Wednesday, November 28, 2007

Little Black Sambo Gets Reinvented as a White Girl

As a Black girl growing up in the '70s and '80s, the only thing I ever knew about Little Black Sambo, was that he was the prototype for every bad, dark-skinded, bug-eyed, red-lipped stereotype of Black people. I'd heard the name and even seen some "Sambo" images and figured that Little Black Sambo was probably the creation of some Evil White Devils who were still angry that the Yankees won the big war.

So imagine my surprise when just last week I was reading Anne Isaacs 2006 children's book, Pancakes for Supper and discovered that it was based on the original Little Black Sambo book by British author, Helen Bannerman. Intrigued, I found the text of the original story which was actually set in India, not America making Sambo, Indian not Black, and like Pancakes for Supper, found the story to be quite delightful. (Quite frankly, any story that ends with people eating a whole lot of pancakes is going to get two thumbs up from me.)

And yet I felt so wrong for liking it. Like I was being a traitor to my own race. And I felt somehow Ms. Isaacs shouldn't be able to profit from this controversial story, much less with Sambo re-imagined as a rosy-cheeked White girl. Blasphemy, I thought. Or heresy. Or some sort of moral/racial literary crime must have been committed.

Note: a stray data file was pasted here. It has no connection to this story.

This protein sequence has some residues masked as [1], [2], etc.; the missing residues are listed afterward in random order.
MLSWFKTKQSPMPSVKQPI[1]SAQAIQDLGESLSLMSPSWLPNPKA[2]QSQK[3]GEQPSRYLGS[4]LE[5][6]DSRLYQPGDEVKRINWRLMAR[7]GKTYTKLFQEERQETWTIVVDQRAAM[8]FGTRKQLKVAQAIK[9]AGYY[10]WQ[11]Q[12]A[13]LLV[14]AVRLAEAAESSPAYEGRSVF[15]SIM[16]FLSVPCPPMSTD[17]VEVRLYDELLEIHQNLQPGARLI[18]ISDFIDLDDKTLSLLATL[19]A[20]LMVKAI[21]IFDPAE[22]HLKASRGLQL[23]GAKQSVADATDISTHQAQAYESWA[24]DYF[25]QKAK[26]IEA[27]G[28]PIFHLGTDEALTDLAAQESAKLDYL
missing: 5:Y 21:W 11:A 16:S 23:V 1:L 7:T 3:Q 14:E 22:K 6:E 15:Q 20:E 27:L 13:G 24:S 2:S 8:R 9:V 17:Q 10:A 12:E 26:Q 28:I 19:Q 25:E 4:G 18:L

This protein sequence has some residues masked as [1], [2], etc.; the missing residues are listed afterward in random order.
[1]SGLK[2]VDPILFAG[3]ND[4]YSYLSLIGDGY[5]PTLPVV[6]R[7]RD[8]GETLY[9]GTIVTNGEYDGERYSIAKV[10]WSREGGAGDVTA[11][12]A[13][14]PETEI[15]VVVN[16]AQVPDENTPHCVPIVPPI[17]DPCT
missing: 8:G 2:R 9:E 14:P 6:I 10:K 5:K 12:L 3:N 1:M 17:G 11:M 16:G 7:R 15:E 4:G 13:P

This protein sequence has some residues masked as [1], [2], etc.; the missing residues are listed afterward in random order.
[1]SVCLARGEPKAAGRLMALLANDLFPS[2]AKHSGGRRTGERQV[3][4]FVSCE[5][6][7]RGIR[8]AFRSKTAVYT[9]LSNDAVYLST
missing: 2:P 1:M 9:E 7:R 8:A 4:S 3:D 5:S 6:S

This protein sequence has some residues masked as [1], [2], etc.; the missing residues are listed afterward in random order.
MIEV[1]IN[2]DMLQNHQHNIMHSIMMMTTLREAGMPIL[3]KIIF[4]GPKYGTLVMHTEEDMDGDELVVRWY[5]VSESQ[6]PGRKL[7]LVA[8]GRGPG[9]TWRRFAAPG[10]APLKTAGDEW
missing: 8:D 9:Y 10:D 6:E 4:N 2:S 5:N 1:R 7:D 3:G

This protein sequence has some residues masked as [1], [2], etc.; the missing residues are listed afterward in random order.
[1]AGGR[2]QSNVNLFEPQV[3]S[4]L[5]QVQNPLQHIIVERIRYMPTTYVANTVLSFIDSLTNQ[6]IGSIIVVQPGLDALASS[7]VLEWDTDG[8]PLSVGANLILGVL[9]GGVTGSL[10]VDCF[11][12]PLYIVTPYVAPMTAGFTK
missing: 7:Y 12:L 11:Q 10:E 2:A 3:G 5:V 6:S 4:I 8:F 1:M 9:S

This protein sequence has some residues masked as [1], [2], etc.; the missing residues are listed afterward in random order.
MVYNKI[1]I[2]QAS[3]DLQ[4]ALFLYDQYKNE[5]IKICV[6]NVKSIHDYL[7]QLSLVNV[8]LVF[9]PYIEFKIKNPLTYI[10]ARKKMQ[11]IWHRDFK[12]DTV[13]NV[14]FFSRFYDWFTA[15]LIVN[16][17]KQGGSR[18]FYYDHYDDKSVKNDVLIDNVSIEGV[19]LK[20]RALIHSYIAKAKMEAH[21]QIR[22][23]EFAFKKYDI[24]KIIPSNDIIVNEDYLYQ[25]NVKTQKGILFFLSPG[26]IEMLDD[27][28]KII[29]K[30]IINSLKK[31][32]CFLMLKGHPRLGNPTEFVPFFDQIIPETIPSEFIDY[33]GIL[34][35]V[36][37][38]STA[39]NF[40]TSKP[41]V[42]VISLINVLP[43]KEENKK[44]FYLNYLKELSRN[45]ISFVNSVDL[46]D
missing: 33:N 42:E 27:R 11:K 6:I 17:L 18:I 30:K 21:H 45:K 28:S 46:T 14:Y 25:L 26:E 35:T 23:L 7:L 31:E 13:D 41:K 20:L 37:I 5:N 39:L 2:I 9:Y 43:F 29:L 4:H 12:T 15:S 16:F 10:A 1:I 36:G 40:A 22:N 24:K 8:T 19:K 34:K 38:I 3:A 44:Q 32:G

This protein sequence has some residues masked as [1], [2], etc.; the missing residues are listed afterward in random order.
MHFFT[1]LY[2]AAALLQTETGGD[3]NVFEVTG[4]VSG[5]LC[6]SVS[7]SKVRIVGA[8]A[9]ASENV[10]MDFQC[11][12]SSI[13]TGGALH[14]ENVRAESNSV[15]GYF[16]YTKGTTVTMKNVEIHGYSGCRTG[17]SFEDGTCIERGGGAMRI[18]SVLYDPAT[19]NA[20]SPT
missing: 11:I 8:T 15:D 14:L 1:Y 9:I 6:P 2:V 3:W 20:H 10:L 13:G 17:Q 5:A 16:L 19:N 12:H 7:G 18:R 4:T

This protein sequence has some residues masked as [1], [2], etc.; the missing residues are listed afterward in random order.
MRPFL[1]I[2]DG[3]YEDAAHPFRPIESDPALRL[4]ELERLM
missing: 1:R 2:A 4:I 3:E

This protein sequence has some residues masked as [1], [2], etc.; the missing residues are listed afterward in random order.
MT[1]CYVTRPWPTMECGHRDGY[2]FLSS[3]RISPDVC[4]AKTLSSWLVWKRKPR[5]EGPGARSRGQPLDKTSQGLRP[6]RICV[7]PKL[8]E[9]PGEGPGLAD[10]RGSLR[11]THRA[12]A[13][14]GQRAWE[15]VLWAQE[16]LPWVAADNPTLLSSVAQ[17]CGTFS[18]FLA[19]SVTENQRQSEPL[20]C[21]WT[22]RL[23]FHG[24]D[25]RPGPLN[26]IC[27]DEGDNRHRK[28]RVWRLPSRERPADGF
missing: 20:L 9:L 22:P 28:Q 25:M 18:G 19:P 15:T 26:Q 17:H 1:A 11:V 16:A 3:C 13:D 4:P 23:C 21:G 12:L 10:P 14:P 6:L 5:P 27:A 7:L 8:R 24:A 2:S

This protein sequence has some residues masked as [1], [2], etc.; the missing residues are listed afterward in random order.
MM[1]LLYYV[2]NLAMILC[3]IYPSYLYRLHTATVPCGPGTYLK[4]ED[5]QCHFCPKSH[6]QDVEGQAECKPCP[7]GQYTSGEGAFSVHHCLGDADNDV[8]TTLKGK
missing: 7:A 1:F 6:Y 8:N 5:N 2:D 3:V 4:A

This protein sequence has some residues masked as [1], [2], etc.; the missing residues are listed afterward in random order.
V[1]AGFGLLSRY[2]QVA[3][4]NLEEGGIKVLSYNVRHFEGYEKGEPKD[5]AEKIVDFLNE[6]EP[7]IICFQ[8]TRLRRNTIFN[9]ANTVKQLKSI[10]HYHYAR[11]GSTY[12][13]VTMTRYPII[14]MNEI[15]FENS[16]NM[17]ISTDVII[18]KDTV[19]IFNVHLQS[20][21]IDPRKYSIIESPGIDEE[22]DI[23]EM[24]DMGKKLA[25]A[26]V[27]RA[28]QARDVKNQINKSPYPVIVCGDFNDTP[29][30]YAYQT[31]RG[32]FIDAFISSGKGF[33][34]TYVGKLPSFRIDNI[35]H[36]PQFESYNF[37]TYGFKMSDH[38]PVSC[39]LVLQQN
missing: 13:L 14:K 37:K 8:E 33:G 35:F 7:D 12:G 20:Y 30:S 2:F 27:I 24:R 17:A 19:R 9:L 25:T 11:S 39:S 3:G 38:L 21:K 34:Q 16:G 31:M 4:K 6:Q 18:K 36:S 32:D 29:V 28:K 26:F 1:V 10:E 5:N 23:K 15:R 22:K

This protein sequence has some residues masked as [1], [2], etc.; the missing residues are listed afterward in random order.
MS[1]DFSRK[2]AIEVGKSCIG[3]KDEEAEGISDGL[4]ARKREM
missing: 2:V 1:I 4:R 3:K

But Anne Isaacs isn't the first to re-tell the Sambo story and she probably won't be the last. My feelings are probably irrational and unfair, but they're my feelings just the same and I wouldn't use them to do anything but provoke a conversation.

So does anybody else out there have a Sambo story to share?



Mes Deux Cents said...

Hi Me,

I would just add that a lot of those Sambo-esque images that are mostly gone from the U.S are still in play in many other countries.

I am continually amazed and disheartened to read about other countries where those stereotypically racist images are still a part of pop culture.

Cloudscome said...

Have you seen Julius Lester's Sam and the Tigers? I blogged about it last year here. I like it a lot. I had the same feeling about Sambo growing up. It's the racist stereotypes that used it and the terminology. The story itself, as retold by Lester, is really quite powerful. Christopher Bing did a version too.